In a decade dominated by countless zombie movies of varying quality, Train to Busan stood out as one of the best. Gaining international acclaim, it redefined the genre and gave it an emotional core not seen since the early days of Romero’s Living Dead series.
Within the next few years, it was given both the sequel and prequel treatment, creating a trilogy of vastly different films. All three deal with the same zombie outbreak event, but all three tell their stories in unique ways. Which one reigns supreme over the others? That’s what we’re here to find out!
Round I – Characters
Fractured families seems to be common thread for the protagonists of this series. Train to Busan deals with an absentee father, Seok-woo taking his daughter, Su-an on the titular train to visit her mother in Busan for her birthday.
The film does a great job of painting a picture of Seok-woo as a man married to his job (which explains his divorce), and who constantly disappoints his daughter to the point that she just expects it now. But he’s then forced to be the father he never was as he tries to protect her during this zombie outbreak.
Seoul Station features a protagonist, Hye-sun who’s just trying to get her life back together, and her abusive boyfriend Ki-woong. She ends up well on her way to a badass character arc where she takes a stand for herself, but it’s all rudely interrupted by the zombies (which soon end up on the train from the first movie).
When it comes to characters however, Peninsula delivers the most and does the most with them. Our main focus begins with brothers in law Jung-seok and Chul-min. Their trauma at losing loved ones leaves them quite bitter at the beginning.
But as they venture back into zombie-infested South Korea, they find new reasons to live. As protagonists, the series did just as good a job with the other two movies, but where Peninsula really outdoes the competition is the supporting characters.
Everyone from Min-jung, her daughters Joon and Yu-Jiin, and her father Elder Kim to the corrupt Captain Seo and Prive Kim, to the psychotic Sergeant Hwang, every character, regardless of screen time, feels like a fully fleshed out person. Each one is given enough depth that you could easily see them being the protagonists in their own stories.
Round II – Story
Peninsula may have more characters that are better developed, however this does come at the cost of sometimes having a bit too much going on story-wise. In order to make all the events happen the right way for the sake of story, certain plot elements feel quite contrived, and it doesn’t flow as naturally all the time as the other two.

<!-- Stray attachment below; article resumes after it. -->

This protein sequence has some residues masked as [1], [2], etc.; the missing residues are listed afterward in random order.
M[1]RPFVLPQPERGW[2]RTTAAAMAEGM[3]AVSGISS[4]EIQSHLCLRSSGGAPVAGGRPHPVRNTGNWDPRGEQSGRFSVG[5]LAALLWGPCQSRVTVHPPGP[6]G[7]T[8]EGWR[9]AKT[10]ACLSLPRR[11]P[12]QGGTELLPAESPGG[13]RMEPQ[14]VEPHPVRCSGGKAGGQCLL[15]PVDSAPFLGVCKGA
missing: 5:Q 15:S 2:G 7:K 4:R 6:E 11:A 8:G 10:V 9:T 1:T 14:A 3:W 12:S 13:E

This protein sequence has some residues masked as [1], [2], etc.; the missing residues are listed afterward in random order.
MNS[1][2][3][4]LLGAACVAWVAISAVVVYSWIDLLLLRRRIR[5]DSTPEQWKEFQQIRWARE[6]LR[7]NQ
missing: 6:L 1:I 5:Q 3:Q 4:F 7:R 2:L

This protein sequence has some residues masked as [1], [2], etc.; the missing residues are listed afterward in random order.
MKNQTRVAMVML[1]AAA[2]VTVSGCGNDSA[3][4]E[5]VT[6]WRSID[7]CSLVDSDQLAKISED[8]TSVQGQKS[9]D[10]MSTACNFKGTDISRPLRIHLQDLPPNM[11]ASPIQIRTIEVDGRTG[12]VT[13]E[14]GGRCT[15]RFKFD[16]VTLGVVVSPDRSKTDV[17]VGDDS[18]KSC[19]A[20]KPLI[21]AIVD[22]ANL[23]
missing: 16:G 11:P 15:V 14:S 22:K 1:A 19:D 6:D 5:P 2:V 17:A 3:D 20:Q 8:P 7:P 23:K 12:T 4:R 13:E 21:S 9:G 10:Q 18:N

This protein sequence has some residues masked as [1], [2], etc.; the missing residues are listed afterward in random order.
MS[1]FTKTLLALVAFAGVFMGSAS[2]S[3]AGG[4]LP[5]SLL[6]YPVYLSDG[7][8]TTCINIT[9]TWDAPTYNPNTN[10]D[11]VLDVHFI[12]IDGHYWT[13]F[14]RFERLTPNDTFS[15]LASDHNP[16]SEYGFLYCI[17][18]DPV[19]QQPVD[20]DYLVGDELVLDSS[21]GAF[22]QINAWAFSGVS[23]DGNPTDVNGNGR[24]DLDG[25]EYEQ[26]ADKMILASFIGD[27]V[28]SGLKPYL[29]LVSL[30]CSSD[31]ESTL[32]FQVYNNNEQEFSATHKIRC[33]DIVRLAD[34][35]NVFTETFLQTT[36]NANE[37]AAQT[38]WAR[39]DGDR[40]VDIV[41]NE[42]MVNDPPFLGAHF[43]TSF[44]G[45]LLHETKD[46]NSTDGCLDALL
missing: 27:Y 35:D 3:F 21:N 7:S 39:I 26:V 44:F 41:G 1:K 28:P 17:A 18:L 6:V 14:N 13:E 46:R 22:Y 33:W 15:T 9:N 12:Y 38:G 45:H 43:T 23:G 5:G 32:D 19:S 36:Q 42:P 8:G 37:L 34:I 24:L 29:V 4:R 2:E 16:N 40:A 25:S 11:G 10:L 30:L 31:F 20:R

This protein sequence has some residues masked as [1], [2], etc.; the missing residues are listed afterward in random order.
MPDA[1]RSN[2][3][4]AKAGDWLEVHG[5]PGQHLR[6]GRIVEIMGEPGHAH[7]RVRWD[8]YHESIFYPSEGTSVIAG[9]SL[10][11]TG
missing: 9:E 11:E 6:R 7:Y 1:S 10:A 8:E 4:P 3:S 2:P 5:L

Both Seoul Station and Train to Busan have simpler approaches, which is an advantage for one, disadvantage for the other. The former is almost too simple, and struggles to justify its own existence.
For fans of Train to Busan, there really wasn’t a need to know exactly how it all started at the station. And while more interesting and compelling story would have made a prequel worthwhile, Seoul Station just unfortunately isn’t that. Train to Busan is a basic story of survival, but damn is it effective, heart-pounding, and exciting.
Round III – Style/Tone
Both Train to Busan and Peninsula are stylishly shot and well-craft films. They’re both known for their deep emotional scenes, which can sometimes border on the melodramatic.
For some, it’s a welcome addition to a genre that doesn’t usually have such poignancy, to others it’s cheap heartstring-tugging that’s no better than a soap opera.
However, it is in this area that Seoul Station really shines. Because of its animated composition, it’s able to achieve things that would be nearly impossible with live action. It’s able to be in control of every single frame and portray gruesome zombie violence, but in a stylized animated way.
Round IV – Effects/Stunts
Seoul Station’s animation was responsible for it winning the last round, but sadly it’s keeping it completely out of the running for this one. So it’s really between the other two.
Train to Busan uses its fast zombies really well in a series of tense, claustrophobic chases scenes, all confined to the train itself. It creates a real sense of dread and tension, as we the audience feel like we’re on the train too.
However, Peninsula really upped the ante in more ways than one. We got to see the full scale effects of the zombie apocalypse on South Korea, and the Mad Max inspired society that arose in its wake.
We get action-packed car chases, zombie fight club, and close to an all-out warzone. It took was the first film laid out and escalated it brilliantly.
Round V – Themes
All three movies deal with themes of survival, making difficult choices, the value of human life, and redemption. Seoul Station dabbles in them, Train to Busan dives deeply into them, but Peninsula really sums it up best.
Train to Busan has a great redemptive arc about rising to the occasion and becoming a better parent late rather than never. But Peninsula’s climax reminds us all that if we abandon our humanity, then what’s the point in survival?
This was honestly surprising as initially I thought I preferred Train to Busan. What do you all think? Which one is your favorite? Let us know in the comments!